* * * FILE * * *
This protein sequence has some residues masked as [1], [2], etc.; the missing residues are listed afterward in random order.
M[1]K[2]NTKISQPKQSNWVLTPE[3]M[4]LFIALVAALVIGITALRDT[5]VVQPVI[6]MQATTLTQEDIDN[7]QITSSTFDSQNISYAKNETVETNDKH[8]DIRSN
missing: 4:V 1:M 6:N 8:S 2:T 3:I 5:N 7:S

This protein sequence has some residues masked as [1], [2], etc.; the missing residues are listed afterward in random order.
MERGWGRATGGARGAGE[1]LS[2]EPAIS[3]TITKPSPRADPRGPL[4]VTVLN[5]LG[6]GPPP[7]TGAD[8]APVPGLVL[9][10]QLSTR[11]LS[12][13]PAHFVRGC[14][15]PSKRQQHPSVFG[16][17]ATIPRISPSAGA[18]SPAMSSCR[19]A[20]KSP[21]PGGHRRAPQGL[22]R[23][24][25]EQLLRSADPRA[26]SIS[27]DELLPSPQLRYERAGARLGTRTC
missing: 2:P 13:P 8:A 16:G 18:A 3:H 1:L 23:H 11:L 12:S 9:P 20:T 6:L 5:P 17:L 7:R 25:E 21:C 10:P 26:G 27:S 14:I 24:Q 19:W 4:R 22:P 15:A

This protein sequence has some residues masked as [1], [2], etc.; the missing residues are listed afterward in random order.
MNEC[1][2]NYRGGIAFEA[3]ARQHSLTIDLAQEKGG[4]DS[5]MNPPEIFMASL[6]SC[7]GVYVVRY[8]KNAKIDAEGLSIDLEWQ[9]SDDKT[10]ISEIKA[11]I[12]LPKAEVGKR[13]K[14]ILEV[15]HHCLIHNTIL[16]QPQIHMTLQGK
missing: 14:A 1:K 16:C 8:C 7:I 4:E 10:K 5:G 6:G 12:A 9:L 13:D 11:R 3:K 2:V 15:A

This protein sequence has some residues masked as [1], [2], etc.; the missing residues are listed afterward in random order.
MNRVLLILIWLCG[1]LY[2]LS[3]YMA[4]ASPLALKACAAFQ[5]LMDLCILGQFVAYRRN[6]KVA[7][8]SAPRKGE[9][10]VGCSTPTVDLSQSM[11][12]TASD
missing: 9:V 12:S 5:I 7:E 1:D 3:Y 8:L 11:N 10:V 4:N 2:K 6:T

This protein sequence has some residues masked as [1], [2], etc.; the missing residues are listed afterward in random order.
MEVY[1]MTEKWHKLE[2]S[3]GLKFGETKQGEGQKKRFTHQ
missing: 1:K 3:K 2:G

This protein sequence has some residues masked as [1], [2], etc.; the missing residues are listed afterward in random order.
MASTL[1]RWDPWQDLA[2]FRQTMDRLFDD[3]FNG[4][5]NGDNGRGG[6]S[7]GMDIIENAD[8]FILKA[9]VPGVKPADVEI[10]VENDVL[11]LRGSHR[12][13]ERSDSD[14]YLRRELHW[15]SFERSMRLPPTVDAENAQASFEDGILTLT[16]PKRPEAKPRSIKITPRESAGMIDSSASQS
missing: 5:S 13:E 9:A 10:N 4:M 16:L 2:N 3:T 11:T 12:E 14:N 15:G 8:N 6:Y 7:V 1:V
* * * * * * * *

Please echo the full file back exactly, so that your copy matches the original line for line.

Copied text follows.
This protein sequence has some residues masked as [1], [2], etc.; the missing residues are listed afterward in random order.
M[1]K[2]NTKISQPKQSNWVLTPE[3]M[4]LFIALVAALVIGITALRDT[5]VVQPVI[6]MQATTLTQEDIDN[7]QITSSTFDSQNISYAKNETVETNDKH[8]DIRSN
missing: 4:V 1:M 6:N 8:S 2:T 3:I 5:N 7:S

This protein sequence has some residues masked as [1], [2], etc.; the missing residues are listed afterward in random order.
MERGWGRATGGARGAGE[1]LS[2]EPAIS[3]TITKPSPRADPRGPL[4]VTVLN[5]LG[6]GPPP[7]TGAD[8]APVPGLVL[9][10]QLSTR[11]LS[12][13]PAHFVRGC[14][15]PSKRQQHPSVFG[16][17]ATIPRISPSAGA[18]SPAMSSCR[19]A[20]KSP[21]PGGHRRAPQGL[22]R[23][24][25]EQLLRSADPRA[26]SIS[27]DELLPSPQLRYERAGARLGTRTC
missing: 2:P 13:P 8:A 16:G 18:A 3:H 1:L 23:H 11:L 12:S 9:P 20:T 6:L 5:P 17:L 7:R 25:E 21:C 10:P 26:G 27:S 14:I 24:Q 19:W 4:R 22:P 15:A

This protein sequence has some residues masked as [1], [2], etc.; the missing residues are listed afterward in random order.
MNEC[1][2]NYRGGIAFEA[3]ARQHSLTIDLAQEKGG[4]DS[5]MNPPEIFMASL[6]SC[7]GVYVVRY[8]KNAKIDAEGLSIDLEWQ[9]SDDKT[10]ISEIKA[11]I[12]LPKAEVGKR[13]K[14]ILEV[15]HHCLIHNTIL[16]QPQIHMTLQGK
missing: 14:A 1:K 16:C 8:C 7:I 4:E 10:K 5:G 6:G 12:A 9:L 13:D 11:R 3:K 2:V 15:A

This protein sequence has some residues masked as [1], [2], etc.; the missing residues are listed afterward in random order.
MNRVLLILIWLCG[1]LY[2]LS[3]YMA[4]ASPLALKACAAFQ[5]LMDLCILGQFVAYRRN[6]KVA[7][8]SAPRKGE[9][10]VGCSTPTVDLSQSM[11][12]TASD
missing: 9:V 12:S 5:I 7:E 1:D 3:Y 8:L 11:N 10:V 4:N 2:K 6:T

This protein sequence has some residues masked as [1], [2], etc.; the missing residues are listed afterward in random order.
MEVY[1]MTEKWHKLE[2]S[3]GLKFGETKQGEGQKKRFTHQ
missing: 1:K 3:K 2:G

This protein sequence has some residues masked as [1], [2], etc.; the missing residues are listed afterward in random order.
MASTL[1]RWDPWQDLA[2]FRQTMDRLFDD[3]FNG[4][5]NGDNGRGG[6]S[7]GMDIIENAD[8]FILKA[9]VPGVKPADVEI[10]VENDVL[11]LRGSHR[12][13]ERSDSD[14]YLRRELHW[15]SFERSMRLPPTVDAENAQASFEDGILTLT[16]PKRPEAKPRSIKITPRESAGMIDSSASQS
missing: 5:S 13:E 9:A 10:N 4:M 16:L 2:N 3:T 11:T 12:E 14:N 15:G 8:N 6:Y 7:V 1:V